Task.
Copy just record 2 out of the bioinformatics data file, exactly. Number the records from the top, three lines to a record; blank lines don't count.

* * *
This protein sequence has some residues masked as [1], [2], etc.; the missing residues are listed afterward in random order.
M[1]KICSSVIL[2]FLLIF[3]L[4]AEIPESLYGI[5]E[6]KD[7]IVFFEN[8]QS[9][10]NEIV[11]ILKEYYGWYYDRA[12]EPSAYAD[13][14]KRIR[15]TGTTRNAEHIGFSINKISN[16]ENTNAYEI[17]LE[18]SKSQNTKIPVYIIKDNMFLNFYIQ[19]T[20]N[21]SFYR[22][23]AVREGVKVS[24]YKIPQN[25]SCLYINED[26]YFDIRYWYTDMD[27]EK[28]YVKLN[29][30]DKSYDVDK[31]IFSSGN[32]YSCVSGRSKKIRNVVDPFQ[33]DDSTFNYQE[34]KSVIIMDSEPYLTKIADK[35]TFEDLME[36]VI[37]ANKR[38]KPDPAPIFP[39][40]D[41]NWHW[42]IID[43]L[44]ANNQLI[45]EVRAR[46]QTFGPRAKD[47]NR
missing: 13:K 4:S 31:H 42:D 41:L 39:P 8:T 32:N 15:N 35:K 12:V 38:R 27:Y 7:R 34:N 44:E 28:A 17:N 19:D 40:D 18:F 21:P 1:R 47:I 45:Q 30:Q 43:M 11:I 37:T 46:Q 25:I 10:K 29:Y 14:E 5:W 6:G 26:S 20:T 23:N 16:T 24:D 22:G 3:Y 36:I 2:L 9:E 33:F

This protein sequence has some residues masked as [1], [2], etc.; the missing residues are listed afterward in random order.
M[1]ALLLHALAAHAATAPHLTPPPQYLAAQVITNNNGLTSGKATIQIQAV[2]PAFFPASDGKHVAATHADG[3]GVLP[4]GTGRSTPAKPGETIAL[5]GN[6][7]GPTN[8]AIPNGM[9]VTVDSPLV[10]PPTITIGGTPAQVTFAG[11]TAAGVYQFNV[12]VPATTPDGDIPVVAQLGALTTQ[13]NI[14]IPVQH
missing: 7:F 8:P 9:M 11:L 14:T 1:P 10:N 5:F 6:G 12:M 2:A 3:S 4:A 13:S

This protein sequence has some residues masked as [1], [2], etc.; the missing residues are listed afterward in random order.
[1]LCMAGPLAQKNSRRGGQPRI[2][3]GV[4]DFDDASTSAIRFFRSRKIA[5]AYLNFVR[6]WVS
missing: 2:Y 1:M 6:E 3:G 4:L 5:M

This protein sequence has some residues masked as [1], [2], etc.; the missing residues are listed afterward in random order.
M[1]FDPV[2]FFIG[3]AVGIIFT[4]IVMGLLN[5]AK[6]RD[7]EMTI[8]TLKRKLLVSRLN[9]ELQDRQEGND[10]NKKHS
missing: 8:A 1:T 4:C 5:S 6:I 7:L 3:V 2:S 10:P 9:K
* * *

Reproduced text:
This protein sequence has some residues masked as [1], [2], etc.; the missing residues are listed afterward in random order.
M[1]ALLLHALAAHAATAPHLTPPPQYLAAQVITNNNGLTSGKATIQIQAV[2]PAFFPASDGKHVAATHADG[3]GVLP[4]GTGRSTPAKPGETIAL[5]GN[6][7]GPTN[8]AIPNGM[9]VTVDSPLV[10]PPTITIGGTPAQVTFAG[11]TAAGVYQFNV[12]VPATTPDGDIPVVAQLGALTTQ[13]NI[14]IPVQH
missing: 7:F 8:P 9:M 11:L 14:T 1:P 10:N 5:F 6:G 12:M 2:A 3:S 4:A 13:S